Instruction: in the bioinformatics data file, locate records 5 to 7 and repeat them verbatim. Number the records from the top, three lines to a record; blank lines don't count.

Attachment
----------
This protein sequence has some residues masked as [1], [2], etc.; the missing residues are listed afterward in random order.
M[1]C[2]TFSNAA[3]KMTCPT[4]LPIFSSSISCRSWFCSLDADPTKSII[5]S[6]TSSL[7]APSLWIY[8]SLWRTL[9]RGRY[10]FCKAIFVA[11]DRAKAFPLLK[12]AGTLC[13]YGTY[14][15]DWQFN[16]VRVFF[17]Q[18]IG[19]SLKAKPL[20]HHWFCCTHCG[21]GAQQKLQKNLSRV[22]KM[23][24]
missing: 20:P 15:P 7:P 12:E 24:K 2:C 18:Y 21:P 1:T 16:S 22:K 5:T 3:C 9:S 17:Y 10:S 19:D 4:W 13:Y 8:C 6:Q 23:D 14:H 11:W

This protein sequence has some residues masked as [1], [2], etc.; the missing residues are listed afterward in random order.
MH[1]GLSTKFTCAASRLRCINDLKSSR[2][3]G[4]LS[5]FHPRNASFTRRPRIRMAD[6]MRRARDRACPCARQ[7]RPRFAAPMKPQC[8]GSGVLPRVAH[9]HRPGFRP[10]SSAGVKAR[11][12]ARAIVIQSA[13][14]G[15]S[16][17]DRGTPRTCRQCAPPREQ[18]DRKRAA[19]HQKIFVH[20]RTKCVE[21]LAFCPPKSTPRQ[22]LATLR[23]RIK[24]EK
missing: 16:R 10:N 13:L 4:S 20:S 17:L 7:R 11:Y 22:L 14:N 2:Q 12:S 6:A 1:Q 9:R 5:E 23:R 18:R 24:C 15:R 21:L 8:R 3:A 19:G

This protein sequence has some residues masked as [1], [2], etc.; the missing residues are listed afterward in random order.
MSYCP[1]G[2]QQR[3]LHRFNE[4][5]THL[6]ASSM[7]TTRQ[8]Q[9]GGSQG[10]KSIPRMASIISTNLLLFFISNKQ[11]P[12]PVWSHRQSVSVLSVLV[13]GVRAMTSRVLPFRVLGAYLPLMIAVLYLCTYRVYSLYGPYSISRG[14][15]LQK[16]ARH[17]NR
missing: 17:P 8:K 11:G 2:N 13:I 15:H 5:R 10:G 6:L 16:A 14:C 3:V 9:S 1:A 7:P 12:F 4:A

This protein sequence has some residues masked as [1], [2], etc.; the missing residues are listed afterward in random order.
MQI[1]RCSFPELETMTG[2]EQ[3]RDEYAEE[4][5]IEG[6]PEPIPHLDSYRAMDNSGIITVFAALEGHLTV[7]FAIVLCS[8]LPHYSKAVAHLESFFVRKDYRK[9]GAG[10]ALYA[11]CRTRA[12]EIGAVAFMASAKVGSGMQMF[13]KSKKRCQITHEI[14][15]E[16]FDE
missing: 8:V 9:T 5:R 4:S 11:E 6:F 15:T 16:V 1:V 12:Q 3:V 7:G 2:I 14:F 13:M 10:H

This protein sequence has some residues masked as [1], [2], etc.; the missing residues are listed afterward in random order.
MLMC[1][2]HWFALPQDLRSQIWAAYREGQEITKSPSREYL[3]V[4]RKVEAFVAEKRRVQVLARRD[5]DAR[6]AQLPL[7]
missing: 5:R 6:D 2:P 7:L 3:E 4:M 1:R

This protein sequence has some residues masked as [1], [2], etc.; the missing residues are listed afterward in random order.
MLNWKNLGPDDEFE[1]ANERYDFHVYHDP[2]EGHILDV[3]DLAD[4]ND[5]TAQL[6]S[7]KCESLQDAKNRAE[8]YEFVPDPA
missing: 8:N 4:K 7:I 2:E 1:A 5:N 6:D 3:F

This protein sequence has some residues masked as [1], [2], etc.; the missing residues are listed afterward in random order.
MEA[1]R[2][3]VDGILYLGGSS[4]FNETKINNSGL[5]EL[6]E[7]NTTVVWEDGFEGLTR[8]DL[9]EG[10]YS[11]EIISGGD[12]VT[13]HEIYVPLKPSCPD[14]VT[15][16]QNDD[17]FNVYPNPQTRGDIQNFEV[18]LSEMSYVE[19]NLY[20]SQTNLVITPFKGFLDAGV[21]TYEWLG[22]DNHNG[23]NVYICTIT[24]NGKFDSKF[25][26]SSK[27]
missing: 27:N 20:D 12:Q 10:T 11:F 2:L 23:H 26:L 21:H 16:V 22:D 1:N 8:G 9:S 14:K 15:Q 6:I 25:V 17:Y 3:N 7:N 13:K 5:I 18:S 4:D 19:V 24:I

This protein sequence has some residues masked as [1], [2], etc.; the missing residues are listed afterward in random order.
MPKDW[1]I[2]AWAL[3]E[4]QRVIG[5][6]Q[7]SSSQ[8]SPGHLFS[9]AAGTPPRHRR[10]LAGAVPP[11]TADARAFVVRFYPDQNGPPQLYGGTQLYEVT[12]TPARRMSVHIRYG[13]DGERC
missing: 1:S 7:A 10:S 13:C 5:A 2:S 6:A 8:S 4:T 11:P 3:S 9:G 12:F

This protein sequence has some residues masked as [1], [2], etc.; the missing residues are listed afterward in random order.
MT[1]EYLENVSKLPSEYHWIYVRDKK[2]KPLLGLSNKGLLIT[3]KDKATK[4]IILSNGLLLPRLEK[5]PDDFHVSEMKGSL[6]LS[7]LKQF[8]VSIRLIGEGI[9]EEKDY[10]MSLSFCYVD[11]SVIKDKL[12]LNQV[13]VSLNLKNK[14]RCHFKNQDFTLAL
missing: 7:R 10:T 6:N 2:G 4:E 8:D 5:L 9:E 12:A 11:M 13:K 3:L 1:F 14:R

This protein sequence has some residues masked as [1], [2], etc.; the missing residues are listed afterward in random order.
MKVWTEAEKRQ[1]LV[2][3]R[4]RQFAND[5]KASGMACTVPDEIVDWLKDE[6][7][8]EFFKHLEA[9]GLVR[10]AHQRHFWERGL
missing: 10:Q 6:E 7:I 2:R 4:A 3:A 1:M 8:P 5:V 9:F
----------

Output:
This protein sequence has some residues masked as [1], [2], etc.; the missing residues are listed afterward in random order.
MLMC[1][2]HWFALPQDLRSQIWAAYREGQEITKSPSREYL[3]V[4]RKVEAFVAEKRRVQVLARRD[5]DAR[6]AQLPL[7]
missing: 5:R 6:D 2:P 7:L 3:E 4:M 1:R

This protein sequence has some residues masked as [1], [2], etc.; the missing residues are listed afterward in random order.
MLNWKNLGPDDEFE[1]ANERYDFHVYHDP[2]EGHILDV[3]DLAD[4]ND[5]TAQL[6]S[7]KCESLQDAKNRAE[8]YEFVPDPA
missing: 8:N 4:K 7:I 2:E 1:A 5:N 6:D 3:F

This protein sequence has some residues masked as [1], [2], etc.; the missing residues are listed afterward in random order.
MEA[1]R[2][3]VDGILYLGGSS[4]FNETKINNSGL[5]EL[6]E[7]NTTVVWEDGFEGLTR[8]DL[9]EG[10]YS[11]EIISGGD[12]VT[13]HEIYVPLKPSCPD[14]VT[15][16]QNDD[17]FNVYPNPQTRGDIQNFEV[18]LSEMSYVE[19]NLY[20]SQTNLVITPFKGFLDAGV[21]TYEWLG[22]DNHNG[23]NVYICTIT[24]NGKFDSKF[25][26]SSK[27]
missing: 27:N 20:D 12:Q 10:T 11:F 2:L 23:H 26:L 21:H 16:V 22:D 1:N 8:G 9:S 14:K 15:Q 6:I 25:V 17:Y 3:N 7:N 13:K 5:I 18:S 4:D 19:V 24:I